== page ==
Volume 11 Supplement 2

Royal College of Radiologists Breast Group Annual Scientific Meeting

Open Access

A 5-year case review of granulomatous mastitis

  • A O'Connor1 and
  • J Leadbetter1
Breast Cancer Research200911(Suppl 2):P26

https://doi.org/10.1186/bcr2396

Published: 26 October 2009

Introduction

Granulomatous mastitis is a rare inflammatory condition said to predominate in women of reproductive age, often presenting as a lump that may mimic malignancy.

Methods

The histopathology database was searched for 'granuloma-tous mastitis' over 5 years. Case notes, imaging, and pathology were reviewed.

Results

Seven cases were identified. The age range was 34 to 72 years, and mean age was 54 years. Presentation was a lump in two cases, chronic breast infection in three, indeterminate mass on screening mammogram in one, and a suspicious mass and large axillary node on screening mammogram in one. Two cases had imaging features suggesting malignancy; one was a lump at the site of previous breast cancer excision and the other was a screen-detected mass in a patient with a chronic skin condition. Fine needle aspiration cytology was C2 in six cases and C1 in one case. Five of the C2 results gave a diagnosis of granulomatous mastitis, the sixth was abscess. Core biopsy was carried out in three cases: a suspicious screening case with C2; for exclusion of malignancy in a probable abscess; and multiple suspicious masses with C1 cytology. In all three cases core biopsy showed B2 granulomatous mastitis. Only one case went for operation: multifocal suspicious masses in a patient with previous ipsilateral breast cancer, with histopathology confirming granulomatous mastitis.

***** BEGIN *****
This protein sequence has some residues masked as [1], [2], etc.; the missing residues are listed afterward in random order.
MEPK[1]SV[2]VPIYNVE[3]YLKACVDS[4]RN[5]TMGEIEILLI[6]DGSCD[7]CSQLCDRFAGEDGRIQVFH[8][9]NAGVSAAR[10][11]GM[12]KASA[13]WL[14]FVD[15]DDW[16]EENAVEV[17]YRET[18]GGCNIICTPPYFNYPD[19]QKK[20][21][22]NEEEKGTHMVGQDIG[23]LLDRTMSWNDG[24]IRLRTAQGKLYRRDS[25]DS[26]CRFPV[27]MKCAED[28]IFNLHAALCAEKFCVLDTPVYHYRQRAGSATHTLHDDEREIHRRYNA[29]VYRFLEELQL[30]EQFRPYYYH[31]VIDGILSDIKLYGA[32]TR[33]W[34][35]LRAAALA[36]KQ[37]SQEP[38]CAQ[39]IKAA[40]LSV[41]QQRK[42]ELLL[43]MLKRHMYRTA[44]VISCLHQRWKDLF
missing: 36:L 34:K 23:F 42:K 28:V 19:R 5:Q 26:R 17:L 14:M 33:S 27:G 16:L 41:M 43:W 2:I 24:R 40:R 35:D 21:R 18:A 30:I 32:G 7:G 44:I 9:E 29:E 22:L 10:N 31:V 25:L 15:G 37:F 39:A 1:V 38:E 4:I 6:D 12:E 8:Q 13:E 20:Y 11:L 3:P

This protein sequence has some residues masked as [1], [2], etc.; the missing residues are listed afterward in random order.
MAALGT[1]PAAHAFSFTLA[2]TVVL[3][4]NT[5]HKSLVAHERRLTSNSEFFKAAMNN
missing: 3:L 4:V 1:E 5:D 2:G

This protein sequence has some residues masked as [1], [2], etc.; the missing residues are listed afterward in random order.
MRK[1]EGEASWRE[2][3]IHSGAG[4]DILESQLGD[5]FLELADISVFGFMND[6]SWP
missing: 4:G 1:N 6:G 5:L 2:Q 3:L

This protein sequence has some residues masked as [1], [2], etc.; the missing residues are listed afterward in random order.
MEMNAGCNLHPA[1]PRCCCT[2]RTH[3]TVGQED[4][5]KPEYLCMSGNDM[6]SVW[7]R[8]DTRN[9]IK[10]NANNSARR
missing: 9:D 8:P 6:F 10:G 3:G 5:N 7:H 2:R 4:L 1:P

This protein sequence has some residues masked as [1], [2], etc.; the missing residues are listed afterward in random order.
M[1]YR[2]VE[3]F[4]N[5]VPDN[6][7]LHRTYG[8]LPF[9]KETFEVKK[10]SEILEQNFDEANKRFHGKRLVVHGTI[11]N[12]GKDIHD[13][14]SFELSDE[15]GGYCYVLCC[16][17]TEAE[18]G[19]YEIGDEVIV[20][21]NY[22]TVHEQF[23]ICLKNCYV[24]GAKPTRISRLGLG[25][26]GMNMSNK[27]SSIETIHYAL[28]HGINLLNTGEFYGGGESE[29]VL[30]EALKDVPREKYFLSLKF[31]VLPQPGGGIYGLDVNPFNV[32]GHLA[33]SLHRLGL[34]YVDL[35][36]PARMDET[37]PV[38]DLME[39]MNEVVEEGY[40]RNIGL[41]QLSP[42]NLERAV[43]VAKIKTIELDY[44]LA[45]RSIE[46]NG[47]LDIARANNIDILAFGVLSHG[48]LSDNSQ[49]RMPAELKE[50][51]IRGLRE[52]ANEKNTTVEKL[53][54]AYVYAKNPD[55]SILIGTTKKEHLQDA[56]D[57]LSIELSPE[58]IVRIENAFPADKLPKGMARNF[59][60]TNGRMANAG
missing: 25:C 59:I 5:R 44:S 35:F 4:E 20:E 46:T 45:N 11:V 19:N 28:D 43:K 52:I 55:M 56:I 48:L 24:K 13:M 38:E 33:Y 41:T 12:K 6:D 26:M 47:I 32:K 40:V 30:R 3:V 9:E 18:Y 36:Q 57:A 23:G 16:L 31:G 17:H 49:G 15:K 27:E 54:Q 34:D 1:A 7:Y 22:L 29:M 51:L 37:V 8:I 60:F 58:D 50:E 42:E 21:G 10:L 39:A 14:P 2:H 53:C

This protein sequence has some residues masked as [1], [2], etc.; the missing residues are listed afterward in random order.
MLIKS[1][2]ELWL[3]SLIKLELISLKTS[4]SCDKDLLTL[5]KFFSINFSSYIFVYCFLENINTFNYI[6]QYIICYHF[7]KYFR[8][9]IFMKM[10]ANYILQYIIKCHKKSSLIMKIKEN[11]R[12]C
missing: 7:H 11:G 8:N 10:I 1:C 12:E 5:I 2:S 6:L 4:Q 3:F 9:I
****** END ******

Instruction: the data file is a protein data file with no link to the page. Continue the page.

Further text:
Conclusion

This series confirms that granulomatous mastitis is uncommon. Only two patients were premenopausal. In three patients there was clinically apparent chronic inflammation. In only two cases was malignancy considered the most likely diagnosis.

Authors’ Affiliations

(1)
Royal Liverpool and Broadgreen University Hospitals NHS Trust

Copyright

© O'Connor and Leadbetter; licensee BioMed Central Ltd. 2009

This article is published under license to BioMed Central Ltd.

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